This is what it means to love another person. To do these things, to acknowledge the absolute brutality of a situation that requires this kind of intimacy.

Moments like that make Josie and Miles closer. But they also made the gravity of the situation come into sharp focus. And the responsibility Josie was taking on really started to hit. Miles asks her to be his medical power of attorney, which basically means Josie has the power to make medical decisions for Miles once he no longer can.


Josie Smith: When I was driving down the interstate one morning, really early, driving back to work after sleeping in the hospital with him. And it hit me all of a sudden that I was now going to have to make decisions in his best interest, even if he didn't agree with me or didn't feel that it was in his best interest, because he had made the decision to trust me with that responsibility. That I was now his caretaker. And I felt like in that moment, I... I lost my ability to just be his friend, and all of a sudden it was my responsibility to make decisions in his best interest, whether he knew that it was in his best interest or not. I'll never forget that feeling, when he was no longer my Miles, who was my confidante and my go-to and my ride-or-die. We didn't have the back and forth anymore. Instead, I just had to be there for him even when he was no longer able to be there for me. And it was, it was heartbreaking and also very moving. 


Miles is sick for 10 months before he dies. It’s 10 months of good and bad days. Bad days so bad he’s too sick to do chemo. Days good enough that he can show up to work at 4H. Or try to, at least.


Josie Smith: He was wearing his chemo pump in a bag around his neck. And he was driving to my office to be a part of the board meeting. And he called me on the phone, and he was like, “Josie, I'm in a ditch. I just ran into a tree. I need you to come right now.” I got up out of my chair at the board meeting. I didn't say anything to anyone, and I just walked to my car, and I drove out to where he was, because he wasn't very far away from where we lived. And his chemo bag had slipped off of his shoulder around the steering wheel of his car. And it had yanked the car off the road and into a tree. It was basically a brand new car that he had bought right before he got sick, and he just smashed the front of it. And he was completely fine — the airbag had deployed into his face — but he was so shaken that he was not able to talk to the police. He wasn't able to talk to the people who were there. And I just remember showing up at the site of the accident, and I just basically took him into my arms, and I was like, “I'm going to take care of it. I'm going to handle it.”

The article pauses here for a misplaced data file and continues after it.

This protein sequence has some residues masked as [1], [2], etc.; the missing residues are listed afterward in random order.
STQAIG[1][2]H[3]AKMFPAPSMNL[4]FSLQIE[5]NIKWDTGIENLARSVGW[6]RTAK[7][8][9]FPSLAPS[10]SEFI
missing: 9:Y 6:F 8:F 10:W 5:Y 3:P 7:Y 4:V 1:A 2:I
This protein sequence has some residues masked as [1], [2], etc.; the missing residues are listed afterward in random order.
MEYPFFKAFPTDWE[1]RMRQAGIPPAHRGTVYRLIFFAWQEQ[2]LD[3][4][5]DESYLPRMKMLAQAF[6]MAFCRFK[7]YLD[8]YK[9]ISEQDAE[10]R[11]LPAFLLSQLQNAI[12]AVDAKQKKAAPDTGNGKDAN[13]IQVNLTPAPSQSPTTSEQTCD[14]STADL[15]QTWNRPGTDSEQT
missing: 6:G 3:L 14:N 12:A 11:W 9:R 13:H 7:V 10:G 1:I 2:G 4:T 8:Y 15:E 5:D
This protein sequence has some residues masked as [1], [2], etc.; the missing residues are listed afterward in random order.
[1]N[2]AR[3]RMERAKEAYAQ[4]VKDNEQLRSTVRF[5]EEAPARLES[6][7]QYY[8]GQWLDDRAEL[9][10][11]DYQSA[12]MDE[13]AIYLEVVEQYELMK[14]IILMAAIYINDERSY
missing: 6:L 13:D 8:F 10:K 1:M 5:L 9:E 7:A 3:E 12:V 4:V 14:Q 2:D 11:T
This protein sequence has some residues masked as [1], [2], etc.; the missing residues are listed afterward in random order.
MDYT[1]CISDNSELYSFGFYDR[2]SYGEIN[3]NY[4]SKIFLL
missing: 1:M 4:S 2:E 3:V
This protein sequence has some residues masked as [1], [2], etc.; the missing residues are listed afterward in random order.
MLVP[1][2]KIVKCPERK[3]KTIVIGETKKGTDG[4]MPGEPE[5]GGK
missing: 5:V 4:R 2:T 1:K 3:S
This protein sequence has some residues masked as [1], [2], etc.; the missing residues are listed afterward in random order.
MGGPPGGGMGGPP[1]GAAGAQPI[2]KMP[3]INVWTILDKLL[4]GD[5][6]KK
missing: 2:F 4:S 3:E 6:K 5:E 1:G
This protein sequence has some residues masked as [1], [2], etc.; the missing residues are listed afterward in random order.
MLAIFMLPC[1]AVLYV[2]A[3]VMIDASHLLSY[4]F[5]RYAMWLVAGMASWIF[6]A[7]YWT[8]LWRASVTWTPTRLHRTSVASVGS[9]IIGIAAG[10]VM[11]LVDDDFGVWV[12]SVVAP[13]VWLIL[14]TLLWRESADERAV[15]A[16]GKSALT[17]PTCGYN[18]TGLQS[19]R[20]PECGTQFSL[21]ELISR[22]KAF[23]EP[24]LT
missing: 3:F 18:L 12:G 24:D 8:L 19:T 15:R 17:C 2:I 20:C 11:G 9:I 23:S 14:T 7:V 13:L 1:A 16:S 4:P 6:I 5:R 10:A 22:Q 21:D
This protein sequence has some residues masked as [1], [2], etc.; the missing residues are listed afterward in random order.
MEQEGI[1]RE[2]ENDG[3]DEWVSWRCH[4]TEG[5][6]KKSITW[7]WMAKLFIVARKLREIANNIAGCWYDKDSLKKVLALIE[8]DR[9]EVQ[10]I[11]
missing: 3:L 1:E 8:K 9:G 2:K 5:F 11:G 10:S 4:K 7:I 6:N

And she does. Josie talks to the police. She calls a tow truck to get Miles’s car to a repair shop. She deals with the insurance. She takes care of it.

We’ll be right back.





After that accident, Miles almost entirely stops driving. Understandable. If my body had betrayed me and caused me to crash my car into a tree, I’d be hesitant to get back behind the wheel, too. 

While his car is in the shop getting fixed, Miles’s sickness continues to get worse. It becomes obvious to Josie and Miles and the rest of their friend pod that the clock is ticking down.

Josie asks Miles what he wants to do with the rest of his time. It’s a hard conversation, but it’s a necessary one.


Josie Smith: Miles had a really difficult time talking about the fact that he was going to die. He knew, and I think that he actually knew for longer than me, but he didn't want to give up. And so a bucket list to him, in a lot of ways, was a signal of giving up. And so he didn't really make a bucket list. But then, eventually, his short bucket list developed. It had one item on it, and that item was to go to Disney World. And so for the longest time, I would ask him if he was ready for me to plan the trip and he would say, “No, I want to wait until I feel better.” And then I would ask him another month later, I was like, “So are you ready to play this trip to Disney World?” And he was like, “No, no, no, I'm going to get better. And I really want to be able to enjoy myself at Disney World, so we're going to wait.” 

And so we waited. And then he was in the hospital for the last time. We had checked in. We pretty much knew we were never going to check out. And he started going into kidney failure, and a doctor came into the room, and he was like, “You probably have weeks, not months.” And so, at this time, Miles was really not functional at all. He was really not getting out of bed. He wasn't speaking a lot. He was mostly sleeping. And when the doctor was like, “You have weeks,” Miles still didn't really acknowledge that he had weeks to live. But he did open one eye, and he looked at me, and he was like, “We better go to Disney World.”